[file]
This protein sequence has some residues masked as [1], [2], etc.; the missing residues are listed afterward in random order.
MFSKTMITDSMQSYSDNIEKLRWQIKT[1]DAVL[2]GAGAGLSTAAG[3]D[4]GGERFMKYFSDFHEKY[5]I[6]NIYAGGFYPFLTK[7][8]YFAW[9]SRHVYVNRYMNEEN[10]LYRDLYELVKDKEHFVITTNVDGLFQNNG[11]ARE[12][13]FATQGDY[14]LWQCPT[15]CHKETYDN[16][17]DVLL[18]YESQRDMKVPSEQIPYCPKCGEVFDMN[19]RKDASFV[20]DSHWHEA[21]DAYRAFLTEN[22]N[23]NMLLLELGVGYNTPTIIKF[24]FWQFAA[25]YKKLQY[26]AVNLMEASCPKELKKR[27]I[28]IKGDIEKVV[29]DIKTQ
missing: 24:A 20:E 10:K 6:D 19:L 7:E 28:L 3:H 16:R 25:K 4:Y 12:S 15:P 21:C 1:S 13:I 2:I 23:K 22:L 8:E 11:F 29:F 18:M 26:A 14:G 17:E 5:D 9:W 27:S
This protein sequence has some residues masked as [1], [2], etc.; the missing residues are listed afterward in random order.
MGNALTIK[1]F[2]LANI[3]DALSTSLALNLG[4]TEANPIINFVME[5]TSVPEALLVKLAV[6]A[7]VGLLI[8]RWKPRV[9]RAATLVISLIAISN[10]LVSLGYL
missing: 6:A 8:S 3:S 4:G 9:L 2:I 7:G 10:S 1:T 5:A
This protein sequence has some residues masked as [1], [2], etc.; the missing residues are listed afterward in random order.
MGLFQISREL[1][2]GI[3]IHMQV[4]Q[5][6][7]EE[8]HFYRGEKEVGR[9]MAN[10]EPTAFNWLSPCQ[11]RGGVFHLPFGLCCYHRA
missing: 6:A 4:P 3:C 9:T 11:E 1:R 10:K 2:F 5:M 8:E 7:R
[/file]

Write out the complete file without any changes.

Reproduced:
This protein sequence has some residues masked as [1], [2], etc.; the missing residues are listed afterward in random order.
MFSKTMITDSMQSYSDNIEKLRWQIKT[1]DAVL[2]GAGAGLSTAAG[3]D[4]GGERFMKYFSDFHEKY[5]I[6]NIYAGGFYPFLTK[7][8]YFAW[9]SRHVYVNRYMNEEN[10]LYRDLYELVKDKEHFVITTNVDGLFQNNG[11]ARE[12][13]FATQGDY[14]LWQCPT[15]CHKETYDN[16][17]DVLL[18]YESQRDMKVPSEQIPYCPKCGEVFDMN[19]RKDASFV[20]DSHWHEA[21]DAYRAFLTEN[22]N[23]NMLLLELGVGYNTPTIIKF[24]FWQFAA[25]YKKLQY[26]AVNLMEASCPKELKKR[27]I[28]IKGDIEKVV[29]DIKTQ
missing: 24:A 20:E 10:K 6:D 19:L 7:E 28:L 3:H 16:R 25:K 4:Y 12:S 15:P 21:C 1:S 13:I 2:I 23:K 22:L 8:E 11:F 29:F 18:M 26:A 14:G 17:E 5:D 9:W 27:S
This protein sequence has some residues masked as [1], [2], etc.; the missing residues are listed afterward in random order.
MGNALTIK[1]F[2]LANI[3]DALSTSLALNLG[4]TEANPIINFVME[5]TSVPEALLVKLAV[6]A[7]VGLLI[8]RWKPRV[9]RAATLVISLIAISN[10]LVSLGYL
missing: 6:A 8:S 3:S 4:G 9:L 2:I 7:G 10:S 1:T 5:A
This protein sequence has some residues masked as [1], [2], etc.; the missing residues are listed afterward in random order.
MGLFQISREL[1][2]GI[3]IHMQV[4]Q[5][6][7]EE[8]HFYRGEKEVGR[9]MAN[10]EPTAFNWLSPCQ[11]RGGVFHLPFGLCCYHRA
missing: 6:A 4:P 3:C 9:T 11:E 1:R 10:K 2:F 5:M 8:E 7:R